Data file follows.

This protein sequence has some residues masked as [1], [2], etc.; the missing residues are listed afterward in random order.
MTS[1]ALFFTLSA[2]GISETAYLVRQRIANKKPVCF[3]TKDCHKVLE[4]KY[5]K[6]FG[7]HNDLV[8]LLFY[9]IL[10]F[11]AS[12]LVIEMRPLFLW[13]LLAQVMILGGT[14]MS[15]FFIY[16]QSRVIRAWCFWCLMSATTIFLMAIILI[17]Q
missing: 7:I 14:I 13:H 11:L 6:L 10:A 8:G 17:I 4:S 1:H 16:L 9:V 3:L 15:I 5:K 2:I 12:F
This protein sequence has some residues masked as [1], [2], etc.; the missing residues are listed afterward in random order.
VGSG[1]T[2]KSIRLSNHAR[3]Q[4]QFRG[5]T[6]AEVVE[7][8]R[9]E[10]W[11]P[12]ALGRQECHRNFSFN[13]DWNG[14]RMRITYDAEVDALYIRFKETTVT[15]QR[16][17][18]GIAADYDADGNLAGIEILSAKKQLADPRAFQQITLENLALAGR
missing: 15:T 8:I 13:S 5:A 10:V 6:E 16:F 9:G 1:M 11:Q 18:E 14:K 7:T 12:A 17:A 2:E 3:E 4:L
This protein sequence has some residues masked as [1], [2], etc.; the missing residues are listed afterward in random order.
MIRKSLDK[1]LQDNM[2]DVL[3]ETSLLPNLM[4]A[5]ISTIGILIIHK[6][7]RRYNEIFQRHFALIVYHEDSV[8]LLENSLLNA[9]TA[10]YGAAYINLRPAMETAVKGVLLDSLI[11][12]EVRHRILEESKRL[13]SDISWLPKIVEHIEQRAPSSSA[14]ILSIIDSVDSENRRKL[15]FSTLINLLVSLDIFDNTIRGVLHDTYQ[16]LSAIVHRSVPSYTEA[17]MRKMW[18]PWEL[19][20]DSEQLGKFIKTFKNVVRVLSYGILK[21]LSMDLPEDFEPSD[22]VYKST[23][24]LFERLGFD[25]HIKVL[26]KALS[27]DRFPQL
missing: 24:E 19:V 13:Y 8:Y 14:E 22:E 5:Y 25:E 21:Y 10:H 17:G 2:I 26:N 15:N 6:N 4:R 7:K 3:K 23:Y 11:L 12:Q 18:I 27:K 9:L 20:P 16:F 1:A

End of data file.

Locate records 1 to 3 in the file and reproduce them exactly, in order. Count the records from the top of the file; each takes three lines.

This protein sequence has some residues masked as [1], [2], etc.; the missing residues are listed afterward in random order.
MTS[1]ALFFTLSA[2]GISETAYLVRQRIANKKPVCF[3]TKDCHKVLE[4]KY[5]K[6]FG[7]HNDLV[8]LLFY[9]IL[10]F[11]AS[12]LVIEMRPLFLW[13]LLAQVMILGGT[14]MS[15]FFIY[16]QSRVIRAWCFWCLMSATTIFLMAIILI[17]Q
missing: 7:I 14:I 13:H 11:L 6:L 10:A 8:G 17:I 4:S 1:H 16:L 9:V 3:L 15:I 5:K 2:I 12:F
This protein sequence has some residues masked as [1], [2], etc.; the missing residues are listed afterward in random order.
VGSG[1]T[2]KSIRLSNHAR[3]Q[4]QFRG[5]T[6]AEVVE[7][8]R[9]E[10]W[11]P[12]ALGRQECHRNFSFN[13]DWNG[14]RMRITYDAEVDALYIRFKETTVT[15]QR[16][17][18]GIAADYDADGNLAGIEILSAKKQLADPRAFQQITLENLALAGR
missing: 15:T 8:I 13:S 5:A 10:V 6:E 16:F 9:G 1:M 11:Q 18:E 14:K 7:T 12:A 17:A 2:E 3:E 4:L
This protein sequence has some residues masked as [1], [2], etc.; the missing residues are listed afterward in random order.
MIRKSLDK[1]LQDNM[2]DVL[3]ETSLLPNLM[4]A[5]ISTIGILIIHK[6][7]RRYNEIFQRHFALIVYHEDSV[8]LLENSLLNA[9]TA[10]YGAAYINLRPAMETAVKGVLLDSLI[11][12]EVRHRILEESKRL[13]SDISWLPKIVEHIEQRAPSSSA[14]ILSIIDSVDSENRRKL[15]FSTLINLLVSLDIFDNTIRGVLHDTYQ[16]LSAIVHRSVPSYTEA[17]MRKMW[18]PWEL[19][20]DSEQLGKFIKTFKNVVRVLSYGILK[21]LSMDLPEDFEPSD[22]VYKST[23][24]LFERLGFD[25]HIKVL[26]KALS[27]DRFPQL
missing: 24:E 19:V 13:Y 8:Y 14:E 22:E 5:Y 25:E 21:Y 10:H 17:G 2:I 26:N 15:N 6:N 4:R 7:K 3:K 23:Y 11:L 12:Q 18:I 27:K 9:L 20:P 16:F 1:A